I was randomly reading an article on Verge the other day about the 11 millionth patent recently issued (bit of drama about it being given to a particular thing as opposed to a soy bean), and after having a bit of a browse around the USPTO website, thought I’d take a look into any Tonka patents, as you do! On the bottom of the old clutch poppers is “Patent Pend”, meaning they filed for a patent, so thought I should be able to find the original documents. After a bit of sleuthing, sure enough I think I found 2 patents, both assigned to Tonka and within a year of each other, which combined together cover the clutch popper motor as built. Regardless of what you think about patents, and whether they restrict creativity or not, they are interesting documents for whatever field of interest you may have where patents have been filed. If you have just a passing interest in flywheel motors, read some of the summary stuff further down this post, if you have deep interest, open the links, if you have no interest stop reading now or you may lose the will to live:)
Back to these 2 patents, it is a pretty unique little motor in these cars and as expected there is some fairly detailed gearing mechanism design going on there, described in great detail in the patent documents, much of which I struggle to understand:) It took the patent office 5 years to approve the second one by the looks of it. The first patent, from inventor Ohashi Yutaka, is Running toy with a flywheel – Patent 4,130,963 (here is the link to the USPTO page) , and is basically the motor that was released in the Tonka Quickshifter 1977, this provided two separate transmission lines of 9 gears (in 4 gear sets) with a slip mechanism for both engaging the axle and dropping to neutral on sudden stop without damaging the motor. Overlayed over this design was patent 4,422,263, from inventor Hiroshi Masubuchi – Gear changing mechanism for toy vehicle driving devices (here is the link to the USPTO page), filed in 1978, and it added the clutch mechanism and a small modification to the gearing.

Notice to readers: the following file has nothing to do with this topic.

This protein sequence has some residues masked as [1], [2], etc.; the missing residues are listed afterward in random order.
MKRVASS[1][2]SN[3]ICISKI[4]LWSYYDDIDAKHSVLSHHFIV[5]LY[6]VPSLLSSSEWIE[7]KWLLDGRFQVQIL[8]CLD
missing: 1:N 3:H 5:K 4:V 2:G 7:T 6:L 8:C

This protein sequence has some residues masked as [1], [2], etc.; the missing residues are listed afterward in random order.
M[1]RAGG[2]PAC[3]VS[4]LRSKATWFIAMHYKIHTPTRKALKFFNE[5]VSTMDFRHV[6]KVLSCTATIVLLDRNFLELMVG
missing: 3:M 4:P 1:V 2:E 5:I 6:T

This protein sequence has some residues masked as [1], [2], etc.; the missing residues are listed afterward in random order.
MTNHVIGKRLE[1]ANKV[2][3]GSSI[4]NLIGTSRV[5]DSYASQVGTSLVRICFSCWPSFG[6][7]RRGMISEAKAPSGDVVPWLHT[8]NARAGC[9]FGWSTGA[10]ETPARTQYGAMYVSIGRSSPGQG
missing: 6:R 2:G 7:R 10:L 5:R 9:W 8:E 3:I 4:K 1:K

Here are a couple of extracts from those patents as summary.
Running toy with a flywheel
The running toy with a flywheel of the invention has a toy driving unit to form a first transmission path with a first gear ratio to energize and rotate the flywheel at a high speed when driving wheels are rubbed against a floor for drive, and a second transmission path to rotate the driving wheels with the flywheel as a drive source at a speed reduced by a second gear ratio different from the first gear ratio when the drive of the driving wheels is stopped, thereby running the running toy at a speed different from the speed at time of energizing of the flywheel, a frictional rotation transmitting section provided in the second transmission path to yield a slip when the driving wheels are applied with overload.
BACKGROUND OF THE INVENTION
This invention relates to a running toy with a flywheel in which the driving wheels are driven to rotate and energize the flywheel at a high speed, and then the driving wheels are rotated making use of the rotation by inertia of the flywheel, thereby running the toy.